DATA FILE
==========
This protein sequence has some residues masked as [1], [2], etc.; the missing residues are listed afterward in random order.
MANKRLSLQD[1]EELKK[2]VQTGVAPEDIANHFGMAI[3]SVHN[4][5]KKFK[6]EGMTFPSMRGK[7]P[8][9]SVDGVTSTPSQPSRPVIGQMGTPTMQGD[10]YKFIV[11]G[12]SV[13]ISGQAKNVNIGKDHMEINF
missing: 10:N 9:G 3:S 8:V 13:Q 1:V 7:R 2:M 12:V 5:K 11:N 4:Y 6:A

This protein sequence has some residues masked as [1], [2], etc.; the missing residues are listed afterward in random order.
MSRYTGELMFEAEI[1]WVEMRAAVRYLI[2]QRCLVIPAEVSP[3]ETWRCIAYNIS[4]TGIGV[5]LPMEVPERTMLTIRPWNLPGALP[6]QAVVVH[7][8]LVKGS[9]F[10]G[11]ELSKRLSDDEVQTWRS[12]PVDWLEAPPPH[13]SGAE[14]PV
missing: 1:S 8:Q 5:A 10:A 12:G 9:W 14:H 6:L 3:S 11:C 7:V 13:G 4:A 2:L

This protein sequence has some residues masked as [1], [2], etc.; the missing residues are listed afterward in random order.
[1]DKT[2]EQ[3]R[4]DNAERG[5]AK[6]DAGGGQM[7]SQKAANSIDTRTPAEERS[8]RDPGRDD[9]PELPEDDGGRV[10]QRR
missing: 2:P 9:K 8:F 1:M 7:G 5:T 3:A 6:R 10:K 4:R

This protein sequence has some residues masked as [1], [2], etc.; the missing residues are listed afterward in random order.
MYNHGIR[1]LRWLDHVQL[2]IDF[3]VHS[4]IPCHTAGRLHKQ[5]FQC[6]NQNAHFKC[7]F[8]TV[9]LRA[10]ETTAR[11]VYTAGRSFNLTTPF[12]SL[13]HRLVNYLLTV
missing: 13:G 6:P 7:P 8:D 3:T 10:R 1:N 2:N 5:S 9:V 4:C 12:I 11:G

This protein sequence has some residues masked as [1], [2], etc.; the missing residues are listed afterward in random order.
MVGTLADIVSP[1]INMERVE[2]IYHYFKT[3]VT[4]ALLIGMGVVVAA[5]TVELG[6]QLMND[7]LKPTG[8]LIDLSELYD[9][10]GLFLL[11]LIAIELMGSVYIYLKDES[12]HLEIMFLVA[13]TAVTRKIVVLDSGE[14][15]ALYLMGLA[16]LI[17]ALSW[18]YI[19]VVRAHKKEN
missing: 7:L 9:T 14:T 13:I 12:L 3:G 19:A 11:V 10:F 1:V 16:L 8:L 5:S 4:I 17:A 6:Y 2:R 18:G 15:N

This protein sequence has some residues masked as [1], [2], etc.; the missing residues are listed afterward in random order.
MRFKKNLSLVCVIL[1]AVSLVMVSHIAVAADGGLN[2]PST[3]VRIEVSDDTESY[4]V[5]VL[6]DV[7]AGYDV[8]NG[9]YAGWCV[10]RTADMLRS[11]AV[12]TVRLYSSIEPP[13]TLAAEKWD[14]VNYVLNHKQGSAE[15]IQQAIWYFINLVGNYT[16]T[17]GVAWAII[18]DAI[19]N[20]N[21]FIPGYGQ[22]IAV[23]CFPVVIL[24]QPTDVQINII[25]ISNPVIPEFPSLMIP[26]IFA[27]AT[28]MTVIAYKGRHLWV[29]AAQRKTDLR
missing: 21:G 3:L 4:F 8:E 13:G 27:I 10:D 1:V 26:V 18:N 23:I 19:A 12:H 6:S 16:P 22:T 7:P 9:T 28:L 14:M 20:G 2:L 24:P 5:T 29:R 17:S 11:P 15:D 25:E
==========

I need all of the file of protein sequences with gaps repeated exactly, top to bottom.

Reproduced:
This protein sequence has some residues masked as [1], [2], etc.; the missing residues are listed afterward in random order.
MANKRLSLQD[1]EELKK[2]VQTGVAPEDIANHFGMAI[3]SVHN[4][5]KKFK[6]EGMTFPSMRGK[7]P[8][9]SVDGVTSTPSQPSRPVIGQMGTPTMQGD[10]YKFIV[11]G[12]SV[13]ISGQAKNVNIGKDHMEINF
missing: 10:N 9:G 3:S 8:V 13:Q 1:V 7:R 2:M 12:V 5:K 11:N 4:Y 6:A

This protein sequence has some residues masked as [1], [2], etc.; the missing residues are listed afterward in random order.
MSRYTGELMFEAEI[1]WVEMRAAVRYLI[2]QRCLVIPAEVSP[3]ETWRCIAYNIS[4]TGIGV[5]LPMEVPERTMLTIRPWNLPGALP[6]QAVVVH[7][8]LVKGS[9]F[10]G[11]ELSKRLSDDEVQTWRS[12]PVDWLEAPPPH[13]SGAE[14]PV
missing: 1:S 8:Q 5:A 10:A 12:G 9:W 14:H 6:L 3:S 11:C 7:V 13:G 4:A 2:L

This protein sequence has some residues masked as [1], [2], etc.; the missing residues are listed afterward in random order.
[1]DKT[2]EQ[3]R[4]DNAERG[5]AK[6]DAGGGQM[7]SQKAANSIDTRTPAEERS[8]RDPGRDD[9]PELPEDDGGRV[10]QRR
missing: 2:P 9:K 8:F 1:M 7:G 5:T 3:A 6:R 10:K 4:R

This protein sequence has some residues masked as [1], [2], etc.; the missing residues are listed afterward in random order.
MYNHGIR[1]LRWLDHVQL[2]IDF[3]VHS[4]IPCHTAGRLHKQ[5]FQC[6]NQNAHFKC[7]F[8]TV[9]LRA[10]ETTAR[11]VYTAGRSFNLTTPF[12]SL[13]HRLVNYLLTV
missing: 13:G 6:P 7:P 8:D 3:T 10:R 1:N 2:N 5:S 9:V 4:C 12:I 11:G

This protein sequence has some residues masked as [1], [2], etc.; the missing residues are listed afterward in random order.
MVGTLADIVSP[1]INMERVE[2]IYHYFKT[3]VT[4]ALLIGMGVVVAA[5]TVELG[6]QLMND[7]LKPTG[8]LIDLSELYD[9][10]GLFLL[11]LIAIELMGSVYIYLKDES[12]HLEIMFLVA[13]TAVTRKIVVLDSGE[14][15]ALYLMGLA[16]LI[17]ALSW[18]YI[19]VVRAHKKEN
missing: 7:L 9:T 14:T 13:I 12:L 3:G 19:A 11:V 10:F 1:V 16:L 8:L 5:S 4:I 17:A 6:Y 2:R 18:G 15:N

This protein sequence has some residues masked as [1], [2], etc.; the missing residues are listed afterward in random order.
MRFKKNLSLVCVIL[1]AVSLVMVSHIAVAADGGLN[2]PST[3]VRIEVSDDTESY[4]V[5]VL[6]DV[7]AGYDV[8]NG[9]YAGWCV[10]RTADMLRS[11]AV[12]TVRLYSSIEPP[13]TLAAEKWD[14]VNYVLNHKQGSAE[15]IQQAIWYFINLVGNYT[16]T[17]GVAWAII[18]DAI[19]N[20]N[21]FIPGYGQ[22]IAV[23]CFPVVIL[24]QPTDVQINII[25]ISNPVIPEFPSLMIP[26]IFA[27]AT[28]MTVIAYKGRHLWV[29]AAQRKTDLR
missing: 21:G 3:L 4:F 8:E 13:G 27:I 10:D 1:V 26:V 18:N 23:I 19:A 12:H 6:S 16:P 22:T 7:P 9:T 28:L 14:M 20:G 2:L 24:P 5:T 29:R 17:S 11:P 15:D 25:E